|An upside down city.|
All of these paint the soundscape of a living, breathing city--one constantly mutating and changing. And yet, alongside this chaotic urban space of the present, there exists another city, long gone but its ghost lingers in what has been left behind: newspapers from another century, celebrations preserved in exposures made on glass, recordings of a radio broadcast from decades back.
|The cauldron as genie granting us a glimpse of a city long gone.|
Fiona Lee brings all of these things together using upside down projections and radios and cauldrons as speakers that might as well be genies granting a magic wish to be able to experience a city long gone right alongside the city where we are not flesh and blood. The sounds of the cities past and the present sharing the same space, crafting a view of a possible future, if we want it.
When spaces are abandoned in the city, they inevitably fall into ruins. How can one transform the dirt and decay into something beautiful?
Thai artist Wit Pimkanchanapong, in collaboration with Japanese architect Takashi Nishibori, transforms the blighted space of an abandoned building by blanketing it with sunshade fabric, something commonly utilised in the agricultural industry but now used to revive a dying pocket of urban space.
Experience this ethereal red cloud at the ruins along Escolta today, during the curator's walk through.
One more for the road!
Transi(en)t Manila closes this year's edition with a presentation by Yang Yeung on plans for Project Glocal STAMPED! which documents this art journey over its last few iterations. She will also present primer on soundpocket, the first organization in HongKong dedicated to promoting sound art of which she is the founder and executive director.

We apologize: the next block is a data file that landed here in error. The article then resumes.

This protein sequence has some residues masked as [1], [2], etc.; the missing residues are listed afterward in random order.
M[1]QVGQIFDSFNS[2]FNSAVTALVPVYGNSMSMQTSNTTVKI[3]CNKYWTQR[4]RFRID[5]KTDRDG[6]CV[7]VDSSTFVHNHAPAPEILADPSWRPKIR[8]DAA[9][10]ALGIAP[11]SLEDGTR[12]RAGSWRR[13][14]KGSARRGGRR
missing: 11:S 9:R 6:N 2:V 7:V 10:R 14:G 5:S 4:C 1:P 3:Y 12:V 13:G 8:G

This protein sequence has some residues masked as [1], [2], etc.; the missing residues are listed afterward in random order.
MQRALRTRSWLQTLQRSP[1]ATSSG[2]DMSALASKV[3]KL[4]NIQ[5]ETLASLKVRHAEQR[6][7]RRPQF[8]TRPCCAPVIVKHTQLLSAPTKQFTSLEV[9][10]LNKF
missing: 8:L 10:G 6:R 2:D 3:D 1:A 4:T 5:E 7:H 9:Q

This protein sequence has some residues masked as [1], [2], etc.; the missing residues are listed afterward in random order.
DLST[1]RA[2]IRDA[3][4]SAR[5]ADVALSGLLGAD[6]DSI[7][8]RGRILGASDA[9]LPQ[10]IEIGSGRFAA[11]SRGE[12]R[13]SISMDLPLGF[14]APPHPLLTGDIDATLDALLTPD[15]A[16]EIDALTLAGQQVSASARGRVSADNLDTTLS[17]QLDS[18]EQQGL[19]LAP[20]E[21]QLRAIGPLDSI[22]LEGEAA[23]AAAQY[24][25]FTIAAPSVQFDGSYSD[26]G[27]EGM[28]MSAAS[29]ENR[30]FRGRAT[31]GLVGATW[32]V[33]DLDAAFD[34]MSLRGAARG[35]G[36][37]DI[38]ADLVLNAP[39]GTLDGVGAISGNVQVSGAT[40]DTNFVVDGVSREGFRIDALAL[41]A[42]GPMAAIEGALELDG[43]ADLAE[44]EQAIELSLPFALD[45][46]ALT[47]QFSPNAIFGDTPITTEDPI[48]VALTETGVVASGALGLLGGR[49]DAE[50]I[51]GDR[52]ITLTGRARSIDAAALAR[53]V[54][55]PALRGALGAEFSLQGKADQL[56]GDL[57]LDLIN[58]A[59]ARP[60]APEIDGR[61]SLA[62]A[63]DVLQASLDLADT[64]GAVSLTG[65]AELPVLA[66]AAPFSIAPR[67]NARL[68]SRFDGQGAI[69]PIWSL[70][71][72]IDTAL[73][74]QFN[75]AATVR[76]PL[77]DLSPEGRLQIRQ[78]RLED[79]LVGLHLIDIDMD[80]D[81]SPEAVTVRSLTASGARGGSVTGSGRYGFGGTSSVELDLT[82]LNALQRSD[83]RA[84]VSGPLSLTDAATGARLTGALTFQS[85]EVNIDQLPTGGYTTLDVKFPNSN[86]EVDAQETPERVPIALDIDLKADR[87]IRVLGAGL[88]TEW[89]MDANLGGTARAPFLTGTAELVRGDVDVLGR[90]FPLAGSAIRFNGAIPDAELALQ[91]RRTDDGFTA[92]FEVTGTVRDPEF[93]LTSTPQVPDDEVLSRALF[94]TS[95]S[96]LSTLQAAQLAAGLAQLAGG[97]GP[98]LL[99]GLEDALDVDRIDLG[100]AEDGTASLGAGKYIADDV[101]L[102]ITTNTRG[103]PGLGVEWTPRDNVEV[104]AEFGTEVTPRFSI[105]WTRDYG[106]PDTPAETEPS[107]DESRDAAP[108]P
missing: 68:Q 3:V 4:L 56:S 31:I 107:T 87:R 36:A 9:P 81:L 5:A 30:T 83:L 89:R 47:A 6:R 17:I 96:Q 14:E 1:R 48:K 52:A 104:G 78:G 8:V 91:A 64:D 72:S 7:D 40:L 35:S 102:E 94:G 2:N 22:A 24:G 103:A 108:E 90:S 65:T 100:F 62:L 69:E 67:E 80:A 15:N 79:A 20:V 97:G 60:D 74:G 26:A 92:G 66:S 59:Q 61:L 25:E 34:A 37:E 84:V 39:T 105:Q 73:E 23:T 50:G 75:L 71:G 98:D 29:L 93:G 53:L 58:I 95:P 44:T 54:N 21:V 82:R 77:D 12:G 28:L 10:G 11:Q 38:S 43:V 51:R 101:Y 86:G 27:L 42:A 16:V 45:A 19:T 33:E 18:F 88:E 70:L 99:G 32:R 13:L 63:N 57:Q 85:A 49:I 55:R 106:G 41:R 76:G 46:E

Catch Yang Yeung at 98B COLLABoratory this Sunday, November 30 at 3:00 PM in Escolta. Admission is free.
Have you ever dreamed of becoming a VJ? Urich Lau transforms the second floor lobby of the Regina Building into an interactive screen where footage from the aftermaths of typhoons Yolanda and Glenda are projected and the viewer must play the video jock. How does one describe the ruins and destruction with the cheerfulness required in front of the blue and green screen?
This Saturday, 29 November, do not miss this chance to experience art, technology, heritage and people along Escolta. All artworks/installations made by Transi(en)t Manila artists in their laboratories and spaces will be open to the public by 10AM.